Peripheral Artery Disease Rate Soars

Peripheral artery disease has risen at an alarming rate reaching over 200 million cases globally

/ Author:  / Reviewed by: Robert Carlson, M.D Chris Galloway, M.D. Beth Bolt, RPh

(RxWiki News) Peripheral artery disease (PAD) is a condition in which narrowed arteries reduce blood flow to the limbs. The disease not only causes leg pain, but also triples the risk for heart attack or stroke. And it seems rates of PAD have risen worldwide.

If you have high blood pressure, high cholesterol, smoke or have diabetes, you are at risk of getting PAD, according to the American Heart Association. With PAD, peripheral arteries — usually in the pelvis or legs — become narrowed or blocked by fatty deposits.

New scientific data indicate that 202 million people were living with PAD worldwide in 2010, up from about 164 million in 2000.

"Stop smoking and get regular exercise to lower your risk of PAD.  "

Gerry Fowkes, MD, professor of epidemiology at the University of Edinburgh in Scotland, and fellow researchers estimated that PAD is increasing around the world, with the majority of cases (about 70 percent or 140.8 million) now in low-income or middle-income countries. These countries are primarily in southeast Asia and western Pacific regions.

Since 2000, the number of individuals with PAD has climbed by over a quarter in low-income or middle-income countries and by about 13 percent in high-income countries. The high-income countries are mainly in Europe where there were 40.5 million cases in 2010.

The researchers based their estimates on 34 community-based studies on the incidence and prevalence of PAD.

Participants were tested for the disease using a common PAD screening method called ankle brachial index (ABI). This simple test measures the ratio of blood pressure at the ankle to that in the arm. The test is inexpensive and takes only a few minutes. It can be performed as part of a routine exam. Normally, the ankle pressure is at least 90 percent of the arm pressure, but with severe narrowing it may be less than 50 percent, according the American Heart Association.

The study authors noted that the dramatic rise in PAD may be driven by people living longer. Extended life expectancies have meant more health problems related to old age. For those older than 80, rates of PAD increased 35 percent over the decade. The disease affects 1 in 10 people aged 70 years and 1 in 6 people older than 80 years worldwide.

The Society of Interventional Radiology (SIR) states that PAD can happen to anyone, regardless of age, but it is most common in men and women over age 50. PAD affects 12 to 20 percent of Americans age 65 and older.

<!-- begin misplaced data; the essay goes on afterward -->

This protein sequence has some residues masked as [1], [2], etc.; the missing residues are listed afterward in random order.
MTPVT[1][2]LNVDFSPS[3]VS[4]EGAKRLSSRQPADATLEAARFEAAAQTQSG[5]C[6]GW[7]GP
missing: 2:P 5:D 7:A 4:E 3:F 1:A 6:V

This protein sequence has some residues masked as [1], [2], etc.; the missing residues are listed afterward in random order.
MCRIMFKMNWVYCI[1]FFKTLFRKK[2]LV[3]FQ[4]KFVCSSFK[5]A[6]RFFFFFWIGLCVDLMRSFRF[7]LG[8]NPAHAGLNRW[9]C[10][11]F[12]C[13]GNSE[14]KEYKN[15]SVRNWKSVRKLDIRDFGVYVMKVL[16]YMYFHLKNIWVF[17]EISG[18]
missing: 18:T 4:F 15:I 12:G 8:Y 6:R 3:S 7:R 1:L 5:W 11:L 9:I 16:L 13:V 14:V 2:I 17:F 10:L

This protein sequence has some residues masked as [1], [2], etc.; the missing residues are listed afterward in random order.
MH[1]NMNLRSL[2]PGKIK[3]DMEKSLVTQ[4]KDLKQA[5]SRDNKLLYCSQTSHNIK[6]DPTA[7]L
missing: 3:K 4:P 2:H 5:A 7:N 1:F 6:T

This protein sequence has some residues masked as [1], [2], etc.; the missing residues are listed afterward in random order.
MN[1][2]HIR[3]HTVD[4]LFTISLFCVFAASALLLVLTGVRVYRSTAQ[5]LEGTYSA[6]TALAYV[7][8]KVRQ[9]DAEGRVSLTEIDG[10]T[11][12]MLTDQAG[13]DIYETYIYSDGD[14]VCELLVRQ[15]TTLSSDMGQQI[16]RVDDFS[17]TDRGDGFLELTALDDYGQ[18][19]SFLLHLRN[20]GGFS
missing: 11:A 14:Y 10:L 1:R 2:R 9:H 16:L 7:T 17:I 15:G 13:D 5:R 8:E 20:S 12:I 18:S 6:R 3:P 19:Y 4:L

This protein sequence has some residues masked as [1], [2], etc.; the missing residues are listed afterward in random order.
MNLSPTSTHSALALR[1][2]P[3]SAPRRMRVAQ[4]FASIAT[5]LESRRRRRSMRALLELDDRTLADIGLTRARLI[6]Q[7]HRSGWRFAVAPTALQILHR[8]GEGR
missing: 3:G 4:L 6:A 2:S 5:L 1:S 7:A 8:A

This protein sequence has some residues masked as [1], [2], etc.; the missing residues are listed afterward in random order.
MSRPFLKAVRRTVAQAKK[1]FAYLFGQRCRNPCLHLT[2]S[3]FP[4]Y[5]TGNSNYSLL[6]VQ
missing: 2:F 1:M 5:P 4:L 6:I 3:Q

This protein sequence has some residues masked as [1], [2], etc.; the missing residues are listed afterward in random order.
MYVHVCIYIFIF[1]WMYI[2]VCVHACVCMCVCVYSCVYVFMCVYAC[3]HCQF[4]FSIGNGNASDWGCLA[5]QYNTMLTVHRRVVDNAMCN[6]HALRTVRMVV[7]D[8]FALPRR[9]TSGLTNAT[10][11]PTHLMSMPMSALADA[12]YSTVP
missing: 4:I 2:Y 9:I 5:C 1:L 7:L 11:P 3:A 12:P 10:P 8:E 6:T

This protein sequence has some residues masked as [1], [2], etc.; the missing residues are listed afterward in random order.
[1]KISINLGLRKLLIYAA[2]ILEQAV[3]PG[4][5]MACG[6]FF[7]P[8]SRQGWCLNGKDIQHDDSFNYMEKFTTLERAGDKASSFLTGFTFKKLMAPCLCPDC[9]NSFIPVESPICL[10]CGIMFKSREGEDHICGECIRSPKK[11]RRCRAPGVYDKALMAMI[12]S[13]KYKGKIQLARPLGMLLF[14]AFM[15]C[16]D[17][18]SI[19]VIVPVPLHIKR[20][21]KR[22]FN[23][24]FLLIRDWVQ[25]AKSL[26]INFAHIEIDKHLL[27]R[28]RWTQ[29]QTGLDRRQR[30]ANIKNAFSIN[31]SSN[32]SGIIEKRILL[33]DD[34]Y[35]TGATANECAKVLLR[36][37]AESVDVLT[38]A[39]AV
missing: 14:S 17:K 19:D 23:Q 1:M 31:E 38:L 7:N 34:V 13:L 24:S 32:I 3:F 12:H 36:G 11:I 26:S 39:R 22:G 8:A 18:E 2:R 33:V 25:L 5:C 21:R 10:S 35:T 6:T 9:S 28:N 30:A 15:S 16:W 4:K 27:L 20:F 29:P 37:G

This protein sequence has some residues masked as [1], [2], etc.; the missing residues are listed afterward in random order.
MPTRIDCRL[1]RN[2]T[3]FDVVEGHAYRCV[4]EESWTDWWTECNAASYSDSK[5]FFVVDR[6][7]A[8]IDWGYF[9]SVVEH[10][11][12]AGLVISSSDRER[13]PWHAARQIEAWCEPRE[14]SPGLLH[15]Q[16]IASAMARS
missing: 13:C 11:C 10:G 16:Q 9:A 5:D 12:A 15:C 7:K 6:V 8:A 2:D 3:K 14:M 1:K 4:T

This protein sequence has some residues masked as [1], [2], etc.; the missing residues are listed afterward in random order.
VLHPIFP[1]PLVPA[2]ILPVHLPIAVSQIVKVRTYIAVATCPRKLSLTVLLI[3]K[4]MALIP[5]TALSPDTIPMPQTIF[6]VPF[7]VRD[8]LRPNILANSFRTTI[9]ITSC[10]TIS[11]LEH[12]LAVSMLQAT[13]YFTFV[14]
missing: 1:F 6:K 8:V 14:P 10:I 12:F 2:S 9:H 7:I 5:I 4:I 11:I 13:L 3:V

"Despite its alarming prevalence and cardiovascular risk implications [a roughly three times higher risk of heart attack and stroke], little attention has been paid to this disease,” said Dr. Fowkes in a press statement. “Our findings are a call to action.”

Dr. Fowkes, who is also director of the Wolfson Unit for Prevention of Peripheral Vascular Diseases, also discovered higher rates of PAD among men in high-income communities than men in low-/middle-income communities. In low-/middle-income communities, PAD may be more prevalent in women than in men, especially at younger ages.

Recommendations as to who should be screened for PAD may vary, but those who have symptoms may consider having an ankle-brachial index test.

The American Heart Association says that symptoms may include pain or cramping in the calves, thighs, hips or buttocks when walking, climbing stairs or exercising. The pain of PAD usually goes away when you stop exercising, although this may take a few minutes. Foot or toe wounds that don’t heal or heal very slowly are another sign. Also, a marked decrease in the temperature of your lower leg or foot particularly compared to the other leg or to the rest of your body is a symptom.

Left untreated, PAD can lead to gangrene and amputation, in addition to increasing the risk of stroke and heart attack.

This published report confirmed that the same risk factors that contribute to cardiovascular disease are culprits for PAD as well. These risk factors include hypertension (high blood pressure), high cholesterol, diabetes and smoking. These four major factors can be prevented and treated.

The Cleveland Clinic says that the three risk factors most strongly associated with PAD are advanced age (older than 60 years), cigarette smoking and diabetes.

"Future progress in the improvement of global health will require a global strategic plan for peripheral artery disease,” said Alan Hirsch, MD, professor of medicine in the Cardiovascular Division at the University of Minnesota Medical School in Minneapolis, in related commentary. “When any disease affects more than 200 million people, it is time to take action to prevent and control its global burden.”

This study was published on July 31 in The Lancet. The research was funded by Peripheral Arterial Disease Research Coalition (Europe).

Review Date: 
August 4, 2013
Last Updated:
August 6, 2013